NEW U.N. study says untrademarked domain names are unprotected
Tuesday, September 4th 2001, 12:00 am
By: News On 6
GENEVA (AP) _ A new U.N. study says little can be done under current international law to prevent cybersquatters from using the names of world leaders and even countries as the addresses of their private Web sites.
That means tunisia.com is owned by a U.S. company, afghanistan.com is based in the Caribbean, while the Champagne region of France _ which jealously protects its rights over the word ``Champagne'' on sparkling-wine labels _ has no rights over champagne.org, owned by an American company.
The current system, drawn up by the World Intellectual Property Organization, has allowed celebrities like Madonna and companies like Microsoft _ both trademarked names _ to win rights to their web names from squatters who had registered them in hope of reselling for a fortune.
The World Intellectual Property Organization, which adjudicates disputes over Internet names, has received more than 3,000 complaints of cybersquatting over the past 21 months and has resolved more than 80 percent using trademark law. But WIPO says in its new study that it is much more difficult to protect non-trademarked personal, geographic and brand names.
``Political and religious leaders and scientific personalities can't claim, because they make a noncommercial contribution to society,'' said Francis Gurry, WIPO's assistant director-general. ``There are no norms dealing with this at the international level. There is evidence of misuse and we suggest the international community has to decide if it wants to prohibit it.''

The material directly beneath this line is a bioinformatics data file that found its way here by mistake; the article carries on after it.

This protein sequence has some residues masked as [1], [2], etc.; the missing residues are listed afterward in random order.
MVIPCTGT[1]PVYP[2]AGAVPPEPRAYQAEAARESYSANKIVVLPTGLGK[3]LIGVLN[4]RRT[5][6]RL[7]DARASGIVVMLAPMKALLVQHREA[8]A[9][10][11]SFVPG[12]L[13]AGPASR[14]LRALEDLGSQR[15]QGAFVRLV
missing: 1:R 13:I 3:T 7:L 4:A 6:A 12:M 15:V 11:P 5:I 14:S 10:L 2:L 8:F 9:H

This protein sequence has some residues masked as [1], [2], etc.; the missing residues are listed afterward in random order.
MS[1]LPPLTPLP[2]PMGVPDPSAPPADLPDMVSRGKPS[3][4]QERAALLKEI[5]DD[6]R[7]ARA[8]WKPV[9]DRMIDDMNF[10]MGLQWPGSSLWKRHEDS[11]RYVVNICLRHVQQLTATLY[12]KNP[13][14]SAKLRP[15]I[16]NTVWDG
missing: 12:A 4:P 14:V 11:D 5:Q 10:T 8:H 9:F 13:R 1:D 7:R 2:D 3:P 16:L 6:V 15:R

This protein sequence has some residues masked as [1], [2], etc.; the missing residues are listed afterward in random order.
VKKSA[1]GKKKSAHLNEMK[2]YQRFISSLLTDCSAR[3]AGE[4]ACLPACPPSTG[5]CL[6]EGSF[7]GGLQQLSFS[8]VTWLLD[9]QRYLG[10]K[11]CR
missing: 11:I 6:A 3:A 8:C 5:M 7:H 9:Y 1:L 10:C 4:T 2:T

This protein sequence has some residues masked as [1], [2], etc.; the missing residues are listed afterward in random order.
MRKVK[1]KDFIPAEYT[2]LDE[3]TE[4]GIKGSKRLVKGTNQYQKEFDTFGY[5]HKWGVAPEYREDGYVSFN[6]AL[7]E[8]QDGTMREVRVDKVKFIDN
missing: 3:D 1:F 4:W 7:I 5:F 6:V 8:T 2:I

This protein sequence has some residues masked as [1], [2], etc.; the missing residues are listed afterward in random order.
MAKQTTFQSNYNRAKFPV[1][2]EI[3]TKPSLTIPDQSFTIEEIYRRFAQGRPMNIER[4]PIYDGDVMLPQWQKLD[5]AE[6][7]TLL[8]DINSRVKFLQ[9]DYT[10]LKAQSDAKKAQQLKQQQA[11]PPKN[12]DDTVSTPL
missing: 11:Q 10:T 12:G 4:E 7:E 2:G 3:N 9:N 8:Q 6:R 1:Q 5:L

WIPO started its study last July at the request of Australia, the United States and European countries that were concerned about controlling domain names. It will present the conclusions to its member governments at the end of September.
The problem of trying to regulate domain names for towns is especially difficult because of the number of towns with the same name. Even governments trying to claim the domain name of their countries are having problems _ there is currently a legal dispute between South Africa and Seattle-based Virtual Countries Inc. which owns southafrica.com and offers information about nature, geography and tourism.
Gurry said there was no international consensus on the issue.
``On the one hand you have a school of thought that the Internet is a different place and ought not to be bound by rules that were made for a pre-internet world,'' he said. ``But on the other hand you have a strong school of thought that it is a bad precedent for new technology to rewrite rules that we established for good reason.''